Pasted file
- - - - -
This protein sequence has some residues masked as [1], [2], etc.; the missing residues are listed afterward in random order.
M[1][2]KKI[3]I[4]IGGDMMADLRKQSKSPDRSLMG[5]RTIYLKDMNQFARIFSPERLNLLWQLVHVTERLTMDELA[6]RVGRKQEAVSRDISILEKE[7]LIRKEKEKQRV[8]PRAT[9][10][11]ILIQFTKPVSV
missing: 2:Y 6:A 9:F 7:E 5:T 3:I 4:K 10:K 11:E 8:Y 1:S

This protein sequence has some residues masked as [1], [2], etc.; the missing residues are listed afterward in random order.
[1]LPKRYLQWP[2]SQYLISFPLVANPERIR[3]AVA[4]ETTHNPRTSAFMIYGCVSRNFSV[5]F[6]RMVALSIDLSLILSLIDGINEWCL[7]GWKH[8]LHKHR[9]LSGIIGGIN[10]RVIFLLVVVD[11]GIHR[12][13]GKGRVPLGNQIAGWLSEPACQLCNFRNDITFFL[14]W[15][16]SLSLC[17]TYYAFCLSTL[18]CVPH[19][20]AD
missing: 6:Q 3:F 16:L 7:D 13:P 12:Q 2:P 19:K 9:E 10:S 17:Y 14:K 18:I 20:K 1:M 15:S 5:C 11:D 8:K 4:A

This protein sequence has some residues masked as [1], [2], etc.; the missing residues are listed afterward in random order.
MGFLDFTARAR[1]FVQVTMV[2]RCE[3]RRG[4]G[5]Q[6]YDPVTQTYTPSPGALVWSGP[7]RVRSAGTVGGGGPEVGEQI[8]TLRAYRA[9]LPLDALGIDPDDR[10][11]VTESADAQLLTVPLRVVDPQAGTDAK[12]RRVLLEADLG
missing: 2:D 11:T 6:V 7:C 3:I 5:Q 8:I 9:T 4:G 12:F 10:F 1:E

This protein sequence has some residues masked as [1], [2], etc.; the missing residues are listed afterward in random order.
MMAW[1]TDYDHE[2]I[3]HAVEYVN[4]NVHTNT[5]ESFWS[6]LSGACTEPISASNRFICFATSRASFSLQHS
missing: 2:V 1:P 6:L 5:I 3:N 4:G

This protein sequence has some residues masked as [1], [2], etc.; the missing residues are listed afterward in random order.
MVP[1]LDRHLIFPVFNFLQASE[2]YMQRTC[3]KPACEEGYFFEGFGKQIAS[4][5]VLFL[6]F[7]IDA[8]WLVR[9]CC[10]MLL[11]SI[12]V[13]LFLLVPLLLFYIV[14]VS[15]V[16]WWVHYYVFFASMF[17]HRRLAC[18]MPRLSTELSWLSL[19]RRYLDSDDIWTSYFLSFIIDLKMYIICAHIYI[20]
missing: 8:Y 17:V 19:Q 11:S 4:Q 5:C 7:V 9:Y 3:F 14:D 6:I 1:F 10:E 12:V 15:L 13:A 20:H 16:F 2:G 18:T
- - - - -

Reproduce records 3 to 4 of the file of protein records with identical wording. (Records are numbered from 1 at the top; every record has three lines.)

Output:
This protein sequence has some residues masked as [1], [2], etc.; the missing residues are listed afterward in random order.
MGFLDFTARAR[1]FVQVTMV[2]RCE[3]RRG[4]G[5]Q[6]YDPVTQTYTPSPGALVWSGP[7]RVRSAGTVGGGGPEVGEQI[8]TLRAYRA[9]LPLDALGIDPDDR[10][11]VTESADAQLLTVPLRVVDPQAGTDAK[12]RRVLLEADLG
missing: 2:D 11:T 6:V 7:C 3:I 5:Q 8:I 9:T 4:G 12:F 10:F 1:E

This protein sequence has some residues masked as [1], [2], etc.; the missing residues are listed afterward in random order.
MMAW[1]TDYDHE[2]I[3]HAVEYVN[4]NVHTNT[5]ESFWS[6]LSGACTEPISASNRFICFATSRASFSLQHS
missing: 2:V 1:P 6:L 5:I 3:N 4:G